The largest U.S. airlines slashed the bulk of their schedules for the next several months, forced to scale back to once-unthinkable levels by the total collapse in global air travel caused by the COVID-19 pandemic.
Qantas has revealed plans to suspend all scheduled international flights for at least two months because of the COVID-19 coronavirus pandemic. The reduced operations mean two-thirds of its staff will be stood down.
The Trump Administration wants to send airlines $50 billion worth of secured loans, a far cry from the package of grants, unsecured loans and tax relief sought by Airlines for America (A4A) to blunt the impact of the COVID-19 pandemic.
Environmental groups have welcomed a decision by ICAO on eligible carbon credits under a scheme to offset emissions from aviation and believe the system is flexible enough to cope with the dramatic drop in global flights following the COVID-19 coronavirus outbreak.
Not long ago, the biggest concern facing commercial aviation was whether Airbus and Boeing could produce enough aircraft to keep up with demand. Industry leaders fretted about how quickly they could ramp up production and whether the supply chain could keep pace. Some airlines were equally bullish, with American Airlines CEO Doug Parker proclaiming: “I don’t think we’re ever going to lose money again.”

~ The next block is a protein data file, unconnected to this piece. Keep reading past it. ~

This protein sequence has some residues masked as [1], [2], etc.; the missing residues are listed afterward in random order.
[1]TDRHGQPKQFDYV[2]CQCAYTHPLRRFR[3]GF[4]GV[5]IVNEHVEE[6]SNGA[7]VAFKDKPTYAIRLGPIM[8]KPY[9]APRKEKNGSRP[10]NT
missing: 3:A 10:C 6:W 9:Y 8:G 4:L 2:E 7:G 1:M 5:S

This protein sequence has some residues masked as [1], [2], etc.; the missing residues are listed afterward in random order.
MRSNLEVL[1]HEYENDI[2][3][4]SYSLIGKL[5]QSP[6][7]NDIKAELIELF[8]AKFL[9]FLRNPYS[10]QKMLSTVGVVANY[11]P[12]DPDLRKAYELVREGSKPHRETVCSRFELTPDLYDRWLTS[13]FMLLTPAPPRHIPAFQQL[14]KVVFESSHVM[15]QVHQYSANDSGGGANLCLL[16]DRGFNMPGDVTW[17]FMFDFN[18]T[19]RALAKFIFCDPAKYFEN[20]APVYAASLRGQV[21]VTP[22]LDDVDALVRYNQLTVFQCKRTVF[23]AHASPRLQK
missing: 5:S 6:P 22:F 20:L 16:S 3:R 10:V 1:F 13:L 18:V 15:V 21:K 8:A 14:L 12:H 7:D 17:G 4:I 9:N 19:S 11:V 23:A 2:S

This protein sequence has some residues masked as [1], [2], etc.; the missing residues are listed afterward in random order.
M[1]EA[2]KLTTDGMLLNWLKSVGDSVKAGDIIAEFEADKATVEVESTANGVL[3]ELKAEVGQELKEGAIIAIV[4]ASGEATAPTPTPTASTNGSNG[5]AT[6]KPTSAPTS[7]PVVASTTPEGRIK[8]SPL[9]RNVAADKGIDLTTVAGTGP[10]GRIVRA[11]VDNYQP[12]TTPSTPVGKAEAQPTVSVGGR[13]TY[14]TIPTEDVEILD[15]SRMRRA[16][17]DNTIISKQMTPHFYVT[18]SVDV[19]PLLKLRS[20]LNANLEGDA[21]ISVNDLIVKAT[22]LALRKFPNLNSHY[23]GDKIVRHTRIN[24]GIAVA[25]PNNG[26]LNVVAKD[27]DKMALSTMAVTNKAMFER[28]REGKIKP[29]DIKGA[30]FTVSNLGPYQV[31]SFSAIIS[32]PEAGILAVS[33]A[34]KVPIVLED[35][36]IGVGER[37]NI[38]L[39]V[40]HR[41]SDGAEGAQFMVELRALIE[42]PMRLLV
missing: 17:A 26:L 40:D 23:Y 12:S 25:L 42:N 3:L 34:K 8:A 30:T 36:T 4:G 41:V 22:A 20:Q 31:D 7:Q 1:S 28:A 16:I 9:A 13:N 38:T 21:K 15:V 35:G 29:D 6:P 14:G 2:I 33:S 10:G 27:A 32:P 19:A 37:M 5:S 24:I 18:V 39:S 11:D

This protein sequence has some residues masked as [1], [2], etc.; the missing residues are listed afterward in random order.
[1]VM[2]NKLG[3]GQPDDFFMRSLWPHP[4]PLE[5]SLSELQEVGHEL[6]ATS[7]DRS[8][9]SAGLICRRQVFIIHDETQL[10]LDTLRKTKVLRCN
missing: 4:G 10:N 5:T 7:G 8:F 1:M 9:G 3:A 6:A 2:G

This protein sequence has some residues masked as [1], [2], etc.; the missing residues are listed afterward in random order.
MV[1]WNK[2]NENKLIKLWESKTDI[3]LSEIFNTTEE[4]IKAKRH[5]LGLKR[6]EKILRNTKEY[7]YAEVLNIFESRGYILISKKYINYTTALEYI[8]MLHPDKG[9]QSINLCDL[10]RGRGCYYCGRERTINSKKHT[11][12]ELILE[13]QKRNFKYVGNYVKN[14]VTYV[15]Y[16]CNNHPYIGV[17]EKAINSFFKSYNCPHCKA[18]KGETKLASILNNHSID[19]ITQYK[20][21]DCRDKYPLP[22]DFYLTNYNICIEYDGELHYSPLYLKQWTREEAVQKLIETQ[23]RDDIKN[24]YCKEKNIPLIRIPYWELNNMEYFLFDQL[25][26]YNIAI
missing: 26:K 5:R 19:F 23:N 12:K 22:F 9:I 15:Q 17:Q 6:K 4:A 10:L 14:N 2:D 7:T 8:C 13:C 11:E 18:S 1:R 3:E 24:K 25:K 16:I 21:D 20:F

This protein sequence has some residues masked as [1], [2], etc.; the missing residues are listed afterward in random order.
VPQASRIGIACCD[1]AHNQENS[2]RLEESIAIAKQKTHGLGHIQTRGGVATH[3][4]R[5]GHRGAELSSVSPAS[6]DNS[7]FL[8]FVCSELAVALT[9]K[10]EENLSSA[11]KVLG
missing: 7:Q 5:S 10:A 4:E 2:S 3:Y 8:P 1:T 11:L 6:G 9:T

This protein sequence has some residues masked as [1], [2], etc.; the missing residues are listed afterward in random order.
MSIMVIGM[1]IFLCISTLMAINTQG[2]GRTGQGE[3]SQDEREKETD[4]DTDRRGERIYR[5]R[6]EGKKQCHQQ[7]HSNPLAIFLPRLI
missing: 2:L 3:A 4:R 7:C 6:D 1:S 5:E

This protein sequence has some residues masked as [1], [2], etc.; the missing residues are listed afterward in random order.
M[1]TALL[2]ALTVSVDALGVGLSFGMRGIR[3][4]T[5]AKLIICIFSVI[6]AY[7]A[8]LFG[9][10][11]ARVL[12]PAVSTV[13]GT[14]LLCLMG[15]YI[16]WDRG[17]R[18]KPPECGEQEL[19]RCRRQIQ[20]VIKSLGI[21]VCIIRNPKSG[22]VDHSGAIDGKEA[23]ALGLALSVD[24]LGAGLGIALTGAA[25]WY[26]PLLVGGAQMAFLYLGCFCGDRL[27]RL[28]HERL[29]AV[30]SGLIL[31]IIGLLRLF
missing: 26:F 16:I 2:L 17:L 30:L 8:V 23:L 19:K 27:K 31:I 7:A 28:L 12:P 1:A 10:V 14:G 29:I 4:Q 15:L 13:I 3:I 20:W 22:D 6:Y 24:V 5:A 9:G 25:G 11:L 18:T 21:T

The FAA said Mar. 19 that it will begin a thorough cleaning of the air traffic control (ATC) tower at Las Vegas McCarran International Airport (LAS) after a controller there “presumptively tested positive” for the COVID-19 coronavirus, causing it to temporarily close the tower.
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